Broken Bone Injury Happening due to Another’s Negligence

If the injury occurs outside of work, you would typically rely on your health insurance coverage to handle medical expenses related to the broken bone. Depending on your insurance policy, you may have deductibles, copayments, or coverage limits to consider.

If the injury was due to someone else’s negligence, you can file a personal injury lawsuit against the responsible party. This could potentially help you recover damages for medical expenses, lost wages, pain and suffering, and other related costs.

It’s important to note that the specifics of these options may vary depending on your jurisdiction, employment contract, insurance policies, and other factors. If you believe someone else may be liable for your injury, it is advisable to consult with a personal injury attorney. We can evaluate your case and guide you through the legal process.

Options for Seeking Compensation after a Bone Fracture in New Jersey

Our Personal Injury and Workers' Compensation Attorneys Will Help You File Your Claim for Broken Bone INjuries in NJ

Seeking compensation for bone fractures in an accident typically involves taking legal action to pursue a personal injury claim. Here are some general steps you can take to seek compensation:

The first and most important step is to seek immediate medical attention for your bone fracture. Prompt medical documentation of your injuries will be crucial for your claim.

As soon as you can—preferably at the time of the accident—gather evidence related to the accident and your injuries and preserve it carefully. This may include photographs of the accident scene, your injuries, and any property damage, as well as any medical records, bills, and other relevant documents.

The next step, and you may need an attorney’s help with this, is to determine who may be at fault or legally responsible for the accident.

Talk to Skilled Freehold Broken Bone Lawyers about Your Compensation Options

If you suffered a broken bone in an accident or due to another’s negligence in New Jersey, our seasoned injury lawyers will work to establish the negligence of the responsible party. This involves demonstrating that the other party had a duty of care, breached that duty and that breach directly caused your bone fracture and resulting damages. We will also help assess the damages you may be entitled to, which can include medical expenses, lost wages, pain and suffering, rehabilitation costs, and any future damages related to your fracture.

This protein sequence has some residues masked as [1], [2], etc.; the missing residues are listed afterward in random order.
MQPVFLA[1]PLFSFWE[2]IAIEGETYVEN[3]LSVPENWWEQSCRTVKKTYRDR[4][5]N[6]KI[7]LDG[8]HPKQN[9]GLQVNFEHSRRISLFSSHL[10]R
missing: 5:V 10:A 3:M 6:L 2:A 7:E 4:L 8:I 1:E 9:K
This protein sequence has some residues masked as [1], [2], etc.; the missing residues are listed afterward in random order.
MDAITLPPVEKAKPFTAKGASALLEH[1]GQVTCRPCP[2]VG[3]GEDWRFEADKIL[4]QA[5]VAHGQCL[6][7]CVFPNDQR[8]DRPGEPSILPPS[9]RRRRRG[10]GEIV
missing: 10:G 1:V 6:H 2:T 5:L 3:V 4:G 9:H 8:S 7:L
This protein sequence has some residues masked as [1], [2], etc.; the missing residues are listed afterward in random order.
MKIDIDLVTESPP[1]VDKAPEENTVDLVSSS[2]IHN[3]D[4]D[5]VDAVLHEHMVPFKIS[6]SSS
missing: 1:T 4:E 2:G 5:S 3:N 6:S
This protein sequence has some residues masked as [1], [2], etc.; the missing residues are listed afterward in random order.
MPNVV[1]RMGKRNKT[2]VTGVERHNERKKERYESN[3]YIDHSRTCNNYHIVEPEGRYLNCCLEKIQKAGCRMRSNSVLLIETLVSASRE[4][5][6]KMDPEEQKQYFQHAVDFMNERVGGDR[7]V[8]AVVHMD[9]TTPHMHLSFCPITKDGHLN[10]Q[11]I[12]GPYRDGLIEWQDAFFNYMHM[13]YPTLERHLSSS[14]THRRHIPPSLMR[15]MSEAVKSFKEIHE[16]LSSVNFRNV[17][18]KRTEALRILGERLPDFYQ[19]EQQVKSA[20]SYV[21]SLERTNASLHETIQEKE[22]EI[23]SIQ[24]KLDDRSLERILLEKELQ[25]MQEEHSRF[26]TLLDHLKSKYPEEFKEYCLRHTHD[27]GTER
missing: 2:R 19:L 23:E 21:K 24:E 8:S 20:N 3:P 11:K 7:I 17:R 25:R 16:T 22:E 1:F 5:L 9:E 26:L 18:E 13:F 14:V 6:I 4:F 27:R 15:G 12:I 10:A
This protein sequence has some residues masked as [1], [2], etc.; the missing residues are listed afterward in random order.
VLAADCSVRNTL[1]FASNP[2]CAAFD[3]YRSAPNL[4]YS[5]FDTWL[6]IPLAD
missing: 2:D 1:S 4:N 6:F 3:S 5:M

When all that background work is done, we will negotiate with the insurance company or the responsible party’s legal representatives to seek a fair settlement on your behalf. We will advocate for your rights and strive to achieve the best possible outcome. If a fair settlement cannot be reached through negotiation, we may advise proceeding with a personal injury lawsuit. This would involve skillfully presenting your case in court so that a judge or jury would grant the most compensation that can be awarded.

Call our Freehold law office today for a free consultation about your case! Learn about your options and the next steps forward toward successfully recovering compensation for your broken bones injuries. Call us at (732) 303-7857 or contact us online and fill out our form if you would like a free case review.